While much has been discussed in the press about the proposed MiFID II rules regarding research payments, very little has been said about the mechanics of an RPA due to a lack of clarity from regulators on this topic. Consequently, while most asset managers know they must use an RPA to pay for research, few understand how one is likely to work.
There are three ways under MiFID II that an asset manager can pay for research – a direct charge to clients (the accounting method), a research charge collected alongside execution (the transactional model), and from a firm’s own P&L. Given the popularity expressed by asset managers for using CSA’s to fund an RPA, we will discuss this option today.
Players in the RPA Solutions Marketplace
Integrity Research is currently conducting a deep dive analysis of the “RPA Solutions” marketplace and will be publishing a proprietary report on this topic in the coming weeks. This is the term we are using to describe the eleven firms we have identified which have developed new systems or modified existing services to meet the mandated research budgeting, valuation, trade reconciliation, payment, and reporting requirements associated with MiFID II. According to our analysis, there are two different types of players in this marketplace today.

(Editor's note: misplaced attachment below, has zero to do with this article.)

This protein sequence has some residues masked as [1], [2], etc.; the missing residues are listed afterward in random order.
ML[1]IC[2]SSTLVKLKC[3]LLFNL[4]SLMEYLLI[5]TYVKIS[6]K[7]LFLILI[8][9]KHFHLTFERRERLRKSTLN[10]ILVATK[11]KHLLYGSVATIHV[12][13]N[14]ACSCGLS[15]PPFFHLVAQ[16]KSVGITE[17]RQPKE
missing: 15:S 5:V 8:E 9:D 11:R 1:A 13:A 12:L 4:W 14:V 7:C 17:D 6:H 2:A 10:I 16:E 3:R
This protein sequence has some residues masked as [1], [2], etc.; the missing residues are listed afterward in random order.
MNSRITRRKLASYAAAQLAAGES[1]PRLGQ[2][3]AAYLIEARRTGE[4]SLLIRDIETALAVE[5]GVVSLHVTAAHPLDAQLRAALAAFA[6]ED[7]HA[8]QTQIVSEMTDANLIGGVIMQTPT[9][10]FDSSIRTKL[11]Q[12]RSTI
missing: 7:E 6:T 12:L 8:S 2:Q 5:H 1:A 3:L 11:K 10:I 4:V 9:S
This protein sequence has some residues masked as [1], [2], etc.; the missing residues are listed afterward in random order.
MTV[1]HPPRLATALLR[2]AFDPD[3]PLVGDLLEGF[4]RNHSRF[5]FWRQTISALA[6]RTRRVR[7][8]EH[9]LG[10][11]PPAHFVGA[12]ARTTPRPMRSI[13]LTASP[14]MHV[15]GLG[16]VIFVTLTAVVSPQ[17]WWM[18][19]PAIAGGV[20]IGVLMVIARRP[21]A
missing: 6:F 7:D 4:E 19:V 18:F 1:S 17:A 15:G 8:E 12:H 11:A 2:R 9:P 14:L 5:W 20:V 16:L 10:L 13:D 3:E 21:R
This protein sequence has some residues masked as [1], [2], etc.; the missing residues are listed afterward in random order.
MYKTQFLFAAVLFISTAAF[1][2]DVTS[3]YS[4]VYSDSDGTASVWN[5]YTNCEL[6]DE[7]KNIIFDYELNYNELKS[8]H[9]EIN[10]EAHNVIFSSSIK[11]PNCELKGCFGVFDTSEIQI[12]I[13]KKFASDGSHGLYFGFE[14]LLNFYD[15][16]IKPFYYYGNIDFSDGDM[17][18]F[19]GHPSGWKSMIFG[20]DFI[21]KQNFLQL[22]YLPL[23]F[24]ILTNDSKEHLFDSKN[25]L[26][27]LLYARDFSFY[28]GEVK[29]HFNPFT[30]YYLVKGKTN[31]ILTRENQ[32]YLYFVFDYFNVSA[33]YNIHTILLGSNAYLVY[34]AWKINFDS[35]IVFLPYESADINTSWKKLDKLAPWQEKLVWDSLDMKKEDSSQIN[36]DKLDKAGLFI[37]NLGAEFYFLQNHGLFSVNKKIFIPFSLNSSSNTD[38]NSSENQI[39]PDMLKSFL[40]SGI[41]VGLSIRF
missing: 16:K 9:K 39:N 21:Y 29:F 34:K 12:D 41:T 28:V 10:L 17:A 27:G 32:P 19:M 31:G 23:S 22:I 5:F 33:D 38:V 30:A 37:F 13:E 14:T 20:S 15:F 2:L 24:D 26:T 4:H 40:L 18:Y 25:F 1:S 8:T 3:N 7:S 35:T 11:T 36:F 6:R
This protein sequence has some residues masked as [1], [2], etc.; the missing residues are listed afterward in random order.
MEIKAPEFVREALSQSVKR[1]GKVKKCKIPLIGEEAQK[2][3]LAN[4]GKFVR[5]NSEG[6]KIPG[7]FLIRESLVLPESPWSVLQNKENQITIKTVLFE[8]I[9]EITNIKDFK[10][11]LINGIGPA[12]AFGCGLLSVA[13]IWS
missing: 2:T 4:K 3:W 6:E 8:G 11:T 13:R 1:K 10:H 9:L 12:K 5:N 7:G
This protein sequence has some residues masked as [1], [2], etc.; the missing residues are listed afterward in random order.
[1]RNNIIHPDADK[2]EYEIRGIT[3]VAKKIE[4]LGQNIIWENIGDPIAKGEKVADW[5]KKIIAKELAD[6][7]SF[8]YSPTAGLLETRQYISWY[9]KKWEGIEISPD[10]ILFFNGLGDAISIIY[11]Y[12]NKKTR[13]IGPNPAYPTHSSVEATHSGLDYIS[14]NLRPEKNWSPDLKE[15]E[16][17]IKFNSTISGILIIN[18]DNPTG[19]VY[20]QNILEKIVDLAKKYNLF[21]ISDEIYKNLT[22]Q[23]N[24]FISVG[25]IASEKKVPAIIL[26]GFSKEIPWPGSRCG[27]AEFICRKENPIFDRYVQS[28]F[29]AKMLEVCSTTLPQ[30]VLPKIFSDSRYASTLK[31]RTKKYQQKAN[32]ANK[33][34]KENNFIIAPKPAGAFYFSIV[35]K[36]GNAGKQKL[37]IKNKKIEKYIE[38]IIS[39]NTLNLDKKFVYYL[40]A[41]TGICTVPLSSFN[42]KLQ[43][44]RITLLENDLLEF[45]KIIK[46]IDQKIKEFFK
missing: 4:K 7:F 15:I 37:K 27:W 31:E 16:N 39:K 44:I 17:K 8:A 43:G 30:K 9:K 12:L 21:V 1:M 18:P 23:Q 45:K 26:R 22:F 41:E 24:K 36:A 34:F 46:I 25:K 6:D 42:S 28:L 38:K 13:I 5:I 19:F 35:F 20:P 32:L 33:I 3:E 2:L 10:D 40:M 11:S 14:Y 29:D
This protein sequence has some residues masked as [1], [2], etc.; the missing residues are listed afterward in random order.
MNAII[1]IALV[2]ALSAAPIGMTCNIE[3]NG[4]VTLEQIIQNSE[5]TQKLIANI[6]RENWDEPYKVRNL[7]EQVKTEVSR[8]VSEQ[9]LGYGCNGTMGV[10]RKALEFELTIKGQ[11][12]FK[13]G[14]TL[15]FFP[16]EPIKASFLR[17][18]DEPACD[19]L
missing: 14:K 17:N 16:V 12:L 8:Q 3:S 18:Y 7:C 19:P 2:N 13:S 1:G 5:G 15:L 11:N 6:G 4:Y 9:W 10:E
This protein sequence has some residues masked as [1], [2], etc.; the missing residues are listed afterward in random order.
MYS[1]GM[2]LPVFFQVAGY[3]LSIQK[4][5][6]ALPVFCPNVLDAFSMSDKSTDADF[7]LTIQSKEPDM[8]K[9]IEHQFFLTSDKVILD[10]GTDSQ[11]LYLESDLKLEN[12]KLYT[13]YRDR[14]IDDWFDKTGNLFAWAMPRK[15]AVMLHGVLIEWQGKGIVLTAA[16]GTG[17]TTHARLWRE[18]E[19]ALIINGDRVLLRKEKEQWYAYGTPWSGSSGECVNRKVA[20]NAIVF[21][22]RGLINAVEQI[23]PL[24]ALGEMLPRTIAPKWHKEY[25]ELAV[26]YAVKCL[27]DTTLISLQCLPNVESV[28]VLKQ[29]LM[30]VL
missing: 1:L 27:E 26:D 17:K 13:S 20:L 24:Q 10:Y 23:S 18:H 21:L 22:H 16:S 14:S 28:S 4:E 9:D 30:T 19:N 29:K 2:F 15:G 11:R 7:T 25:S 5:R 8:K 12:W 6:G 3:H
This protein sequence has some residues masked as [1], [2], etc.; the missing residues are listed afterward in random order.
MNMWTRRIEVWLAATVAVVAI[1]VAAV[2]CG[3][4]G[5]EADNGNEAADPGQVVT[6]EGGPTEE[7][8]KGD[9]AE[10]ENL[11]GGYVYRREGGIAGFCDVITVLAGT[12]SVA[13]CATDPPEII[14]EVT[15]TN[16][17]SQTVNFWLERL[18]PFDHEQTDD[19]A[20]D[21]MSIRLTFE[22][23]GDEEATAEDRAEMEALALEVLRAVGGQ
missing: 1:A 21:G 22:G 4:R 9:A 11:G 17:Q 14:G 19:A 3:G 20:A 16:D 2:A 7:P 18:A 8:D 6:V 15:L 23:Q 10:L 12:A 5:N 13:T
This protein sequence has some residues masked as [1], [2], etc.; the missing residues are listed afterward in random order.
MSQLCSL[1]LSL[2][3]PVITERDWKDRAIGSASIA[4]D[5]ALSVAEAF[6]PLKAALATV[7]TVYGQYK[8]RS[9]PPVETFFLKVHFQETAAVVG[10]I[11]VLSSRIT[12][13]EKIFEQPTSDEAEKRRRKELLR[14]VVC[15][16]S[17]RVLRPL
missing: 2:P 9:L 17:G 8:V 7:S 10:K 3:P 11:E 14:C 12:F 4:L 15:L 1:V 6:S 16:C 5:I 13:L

The first type are financial technology firms that have developed enterprise wide software platforms to help asset managers meet MiFID II requirements. These firms generally provide research budgeting, valuation, trade reconciliation tools, payment authorization, and reporting capabilities. We call these firms “Research Procurement Solution Providers” as they enable asset managers to meet the new research procurement rules associated with the new EU regulations. The firms that either currently have a service or who are developing a service like this include Castine Consulting, Commcise, Eze Software, FrostRB, and Investars.
The second type of firms are primarily agency brokers, which have existing commission management clients who wish to leverage existing commission management infrastructure in implementing RPA solutions. For this reason, agency brokers have extended their capabilities, and in some cases partnered with software providers, to offer a broader suite of tools for implementing MiFID II research procurement requirements. In addition to many of the services provided by the Research Procurement Solution Providers mentioned above, these firms have all decided to provide payment or RPA Administration services. Consequently, we call these firms RPA Administrators. The firms that either currently have a service or who are developing a service like this include Bloomberg Tradebook, IHS Markit, Instinet, ITG, Liquidnet, and Westminster Research Associates.
The Transactional Method
The Transactional Method of funding an RPA describes an approach where an asset manager collects a research charge from their clients alongside an execution commission. Most market participants believe that it is possible to fund an RPA using a Commission Sharing Agreement (CSA) style approach.
Funding An RPA – The Transactional Method